As summer drew to a close we would find a new crop of treats out in the mountains. Chinquapins, beech nuts, butternuts as well as black walnuts were plentiful. The cooler autumn days drew us deep into the mountains searching for ginseng which we dug, brought home to dry and sold for a nice price. We never knew for sure where this ginseng ended up but we sure enjoyed the search for the big red berries that honed us in to that much sought after treasure. As the days marched on and the winter winds blew, we could bring summer time back again by opening up a quart of green beans or corn from our can house or a pint of frozen strawberry jam from the freezer. We knew the mountains awaited us for yet another year of work and pleasure as we enjoyed summer in our Appalachian Mountains.



I hope you enjoy this short story as much as I did! I look forward to sharing more from Jequeta in the future. 


Monday, March 13, 2017

Planting By The Moon & Signs

There are still plenty of people who hold to the old ways and plant by the moon and signs in Appalachia. This is nothing new and has been passed on for generations. 


A shot we got of the Harvest Moon - September, 2016.

Some believe that if the moon can effect the ocean's tide, it can also effect seeds and plants. This method states that you should plant above ground crops when the moon is waxing (getting bigger). Above ground crops consist of things like green beans/peas, squash, cucumbers, tomatoes, greens, etc. Below ground crops (carrots, potatoes, radishes, etc.) should be planted when the moon is waning (getting smaller). 

Learning about the signs is a little more complicated. Each month, the moon passes through each sign of the zodiac. These signs can be divided into four elements:
  • Water - Cancer, Pisces, Scorpio
  • Earth - Taurus, Virgo, Capricorn
  • Fire - Leo, Ares, Sagittarius
  • Air - Gemini, Aquarius, Libra

The fertile elements are water and earth while the barren elements are fire and air. For the most part, you want to plant during the fertile signs and prune and harvest during the barren signs. You'll also want to combine the phase of the moon with a fertile sign. Example: You should plant your tomatoes during one of the fertile signs (water or earth) while the moon is waning (getting smaller). 

You should always avoid planting while the moon is full, new, or in a quarter phase. It's also important to check to see when the last frost date for your area is. 

The first Foxfire book is a wonderful source for more about planting by the signs. You can order a copy for yourself HERE. They are a great resource for learning more about the old ways and homesteading. Here's a description of the first book that I found at the Foxfire webpage:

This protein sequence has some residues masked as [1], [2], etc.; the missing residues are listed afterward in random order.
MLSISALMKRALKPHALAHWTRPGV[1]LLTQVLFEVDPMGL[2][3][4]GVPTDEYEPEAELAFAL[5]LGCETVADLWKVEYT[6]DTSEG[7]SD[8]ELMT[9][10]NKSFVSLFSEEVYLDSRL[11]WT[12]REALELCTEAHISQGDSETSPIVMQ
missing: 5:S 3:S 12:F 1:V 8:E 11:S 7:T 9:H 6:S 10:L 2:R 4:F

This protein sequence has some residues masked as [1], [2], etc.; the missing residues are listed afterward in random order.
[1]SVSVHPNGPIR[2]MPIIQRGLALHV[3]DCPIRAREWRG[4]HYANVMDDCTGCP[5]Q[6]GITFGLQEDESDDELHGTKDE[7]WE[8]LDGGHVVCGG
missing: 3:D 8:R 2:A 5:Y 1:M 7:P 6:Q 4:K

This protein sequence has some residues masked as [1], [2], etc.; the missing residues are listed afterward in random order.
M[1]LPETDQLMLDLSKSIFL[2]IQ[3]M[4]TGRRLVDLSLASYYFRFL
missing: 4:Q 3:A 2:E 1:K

"This volume, the original anthology, celebrates the home life and creative history of Appalachia, featuring sections on hog dressing, log cabin building, soap making, basket weaving, planting by the signs, preserving foods, making butter, snake lore, hunting tales, faith healing, and moonshining."

Another great place that has all of this figured out for you is The Old Farmer's Almanac. You can find the moon's phases and when the signs are in the perfect stage for planting. They also have great gardening tips! You can also check out a recent post at The Blind Pig & The Acorn where a fellow blogging friend of mine shares her recommendations for planting by the signs. It's also a great source if you're if you're interested in learning more about Appalachia. She's been doing this blog stuff much longer than I have! (Simply click on the red words & it'll take you there.) 

Do you follow the signs when planting? 

Wednesday, March 8, 2017

Thank You & Book Giveaway

I woke up this morning & discovered that I had reached another goal on the Appalachian Mountain Roots Facebook page: it now has over 3,000 likes and followers! Y'all have helped crush every goal that I've set in an incredibly short amount of time. Thank you!

I enjoy sharing my love of Appalachia and I'm extremely grateful that there are actual people who are interested in reading about it. I'd be lying if I said that I didn't get excited whenever I read your comments. I believe my family and friends might be tired of hearing me talk about it but they're incredibly kind and supportive so they just smile and nod. Bless them.

A few months ago, award winning Appalachian author Barbara Taylor Woodall was kind enough to send me signed copies of her two books to share with y'all. I've already given away It's Not My Mountain Anymore but now want to give away A Time For Every Purpose as a way to thank you for following the page! Here is a little info about the book: